The British attorney general, Lord Goldsmith, is set to trigger a diplomatic row between London and Washington by calling for the closure of the detention facility at Guantanamo Bay.
The decision by the UK government's chief legal adviser to denounce the detention center in Cuba as "unacceptable" will dismay the administration of US President George W. Bush which has continually rejected claims that the camp breaches international laws on human rights.
But Goldsmith will tell a global security conference at the Royal United Services Institute in London this week that the camp at Guantanamo Bay must not continue.
An urbane lawyer who eschews the limelight it is clear that Goldsmith has harbored grave doubts for some time over the legality of Guantanamo under international law.
"There are certain principles on which there can be no compromise," Goldsmith will say. "Fair trial is one of those -- which is the reason we in the UK were unable to accept that the US military tribunals proposed for those detained at Guantanamo Bay offered sufficient guarantees of a fair trial in accordance with international standards."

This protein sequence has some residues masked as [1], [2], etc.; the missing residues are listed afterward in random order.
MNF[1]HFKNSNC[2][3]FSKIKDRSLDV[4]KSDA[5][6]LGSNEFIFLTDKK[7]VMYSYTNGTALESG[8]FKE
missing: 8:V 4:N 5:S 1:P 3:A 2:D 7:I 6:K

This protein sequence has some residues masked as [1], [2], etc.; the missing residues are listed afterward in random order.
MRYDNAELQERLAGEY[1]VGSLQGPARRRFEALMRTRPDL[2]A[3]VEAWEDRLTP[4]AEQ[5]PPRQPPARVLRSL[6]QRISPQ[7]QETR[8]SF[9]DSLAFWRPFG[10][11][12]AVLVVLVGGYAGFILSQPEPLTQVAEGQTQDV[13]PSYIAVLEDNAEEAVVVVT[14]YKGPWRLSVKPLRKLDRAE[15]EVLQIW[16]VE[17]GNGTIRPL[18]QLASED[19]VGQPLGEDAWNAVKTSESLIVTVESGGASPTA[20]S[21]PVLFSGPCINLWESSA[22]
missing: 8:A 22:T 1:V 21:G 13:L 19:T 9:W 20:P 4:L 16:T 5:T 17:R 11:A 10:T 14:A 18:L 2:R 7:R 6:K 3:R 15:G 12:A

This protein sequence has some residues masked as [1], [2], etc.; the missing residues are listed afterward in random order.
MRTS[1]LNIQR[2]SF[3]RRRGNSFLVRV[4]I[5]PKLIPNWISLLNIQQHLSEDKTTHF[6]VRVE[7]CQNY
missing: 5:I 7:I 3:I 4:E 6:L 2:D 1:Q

Although privately some senior British ministers believe Guantanamo should be closed down, no one has so far condemned the camp in such open and trenchant terms.
To date, the strongest criticism of the camp has come from Peter Hain, the Northern Ireland minister, who said on BBC TV's current affairs show, Newsnight, in February that it was his personal belief that the camp should close, while the prime minister said only that it is an "anomaly" that will have to end one day.
Goldsmith's speech will be welcomed by human-rights groups and senior members of the judiciary who have long campaigned for the government to use its influence to persuade its ally to close the camp.